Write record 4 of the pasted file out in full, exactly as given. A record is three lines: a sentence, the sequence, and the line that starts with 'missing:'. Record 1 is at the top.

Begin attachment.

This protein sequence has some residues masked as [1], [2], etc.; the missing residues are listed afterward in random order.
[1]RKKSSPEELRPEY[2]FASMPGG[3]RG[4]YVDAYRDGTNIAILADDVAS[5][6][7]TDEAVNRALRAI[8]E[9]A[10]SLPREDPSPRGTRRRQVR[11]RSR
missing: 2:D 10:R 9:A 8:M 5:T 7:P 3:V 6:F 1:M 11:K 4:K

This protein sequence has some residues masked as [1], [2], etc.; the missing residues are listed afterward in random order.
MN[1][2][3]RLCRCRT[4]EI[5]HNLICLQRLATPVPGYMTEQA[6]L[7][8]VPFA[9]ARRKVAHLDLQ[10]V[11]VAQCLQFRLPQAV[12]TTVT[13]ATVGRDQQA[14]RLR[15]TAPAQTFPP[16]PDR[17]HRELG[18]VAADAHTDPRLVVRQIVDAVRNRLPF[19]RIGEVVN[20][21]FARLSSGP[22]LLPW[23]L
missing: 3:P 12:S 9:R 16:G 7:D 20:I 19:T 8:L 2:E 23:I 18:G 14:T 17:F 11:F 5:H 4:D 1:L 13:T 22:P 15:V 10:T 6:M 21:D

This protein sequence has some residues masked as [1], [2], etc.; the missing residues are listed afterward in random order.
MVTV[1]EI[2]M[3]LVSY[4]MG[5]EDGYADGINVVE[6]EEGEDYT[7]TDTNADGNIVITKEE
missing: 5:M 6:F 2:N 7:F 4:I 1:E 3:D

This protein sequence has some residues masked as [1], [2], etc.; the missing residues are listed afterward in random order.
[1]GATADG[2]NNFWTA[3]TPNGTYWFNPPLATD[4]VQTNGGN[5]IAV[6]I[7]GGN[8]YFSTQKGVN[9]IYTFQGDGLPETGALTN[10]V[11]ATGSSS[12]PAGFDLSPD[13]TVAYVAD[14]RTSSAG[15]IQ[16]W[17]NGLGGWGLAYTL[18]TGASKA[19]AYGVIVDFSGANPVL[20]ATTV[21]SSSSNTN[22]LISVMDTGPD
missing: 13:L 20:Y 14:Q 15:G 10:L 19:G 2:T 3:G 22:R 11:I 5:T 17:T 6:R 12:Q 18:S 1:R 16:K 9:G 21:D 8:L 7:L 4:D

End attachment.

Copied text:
This protein sequence has some residues masked as [1], [2], etc.; the missing residues are listed afterward in random order.
[1]GATADG[2]NNFWTA[3]TPNGTYWFNPPLATD[4]VQTNGGN[5]IAV[6]I[7]GGN[8]YFSTQKGVN[9]IYTFQGDGLPETGALTN[10]V[11]ATGSSS[12]PAGFDLSPD[13]TVAYVAD[14]RTSSAG[15]IQ[16]W[17]NGLGGWGLAYTL[18]TGASKA[19]AYGVIVDFSGANPVL[20]ATTV[21]SSSSNTN[22]LISVMDTGPD
missing: 13:L 20:Y 14:Q 15:G 10:L 19:G 2:T 3:G 22:R 11:I 5:T 17:T 6:R 12:Q 18:S 1:R 16:K 9:G 21:D 8:L 7:L 4:D